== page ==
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Wednesday 5th August 2020
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Pissouri report this month

pissouri_housing_initiative-_groupA TEAM of geologists should have a study on the Limni area in Pissouri ready by the end of this month looking into how to combat the land slippage problem, according to Animal Party head Kyriakos Kyriakou.

Although the interior ministry could not confirm this, it recently announced it was investigating the matter and looking at measures it could implement such as expanding infrastructure that channel rain water away from the area and drilling new wells to monitor the underground water.

“Three homes have already been demolished, while new cracks appear every day at the others,” said Kyriakou, who is involved in the Pissouri Housing Initiative Group (PHIG). Homeowners have appealed to the government for help as several houses sustained structural damage due to land slippage such as cracks in interior and exterior walls, swimming pools, roads, pavements, footpaths, retaining walls, drains, water pipes and other infrastructure.

“Each new crack sounds like shooting that can shake us out of bed in the night and every morning we inspect every inch of our homes to see if the cracks and rifts have grown.”

About 50 homes have been affected and in the meantime, they are in a race against time wanting to know when and how their problem will be dealt with.

“We fear that the summer drought will lead to further subsidence of the ground and we fear that the next rain will penetrate the already affected foundations of our homes.”

The ministry said the problem in the Pissouri area was mainly due to the underground water, which is close to the surface, in combination with the geological conditions of the area.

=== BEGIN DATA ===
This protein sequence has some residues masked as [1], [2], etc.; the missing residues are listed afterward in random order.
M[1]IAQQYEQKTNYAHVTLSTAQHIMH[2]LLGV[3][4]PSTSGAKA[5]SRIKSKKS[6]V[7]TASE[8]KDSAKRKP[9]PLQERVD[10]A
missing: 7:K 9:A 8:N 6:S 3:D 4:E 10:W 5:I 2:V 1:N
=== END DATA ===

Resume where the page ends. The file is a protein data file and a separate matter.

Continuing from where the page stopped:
“The ground, up to a depth of 16 metres, is made up of loose material that came from past landslide in the wider area,” the ministry said in a written statement. “The ground morphology does not allow the water to escape, as the area’s name ‘Limnes’ (lakes) denotes.”

Editor’s comment

I attended the meeting yesterday where we heard from Peter Field, the chairman of PHIG, that a Cypriot family with young children could be made homeless in a matter of weeks if the problem isn’t rectified.

Mr Kyriacou advised that he had spoken with the chairman of the relevant parliamentary committee, Dr Adamos Adamou MP. He is aware of the issue and will be visiting the area next week to see for himself the problems and talk to the group. Dr Adamou has given his assurance that the matter will be discussed by the Environmental Committee by the end of September.

The British owner of one of the houses I visited said that they’d had no problems until February this year when a large sinkhole appeared overnight in their front garden. Since then cracks have opened up in many of rooms of their house, which continue to to expand. She told he how she lay awake at nights listening to the sound of her house groaning and cracking.

The Cypriot owner of a recently built property told me how her house had started to sink and that she was in litigation with her developer to recover her money having discovered that her property had been built on on a ‘lake’.

A report from the Ministry of Agriculture, Natural Resources and Environment to the Pissouri Community Council some years ago recommended the construction of a suitable drainage system for rainwater, which will cover the whole “Lakes” area, together with possible other flood control projects.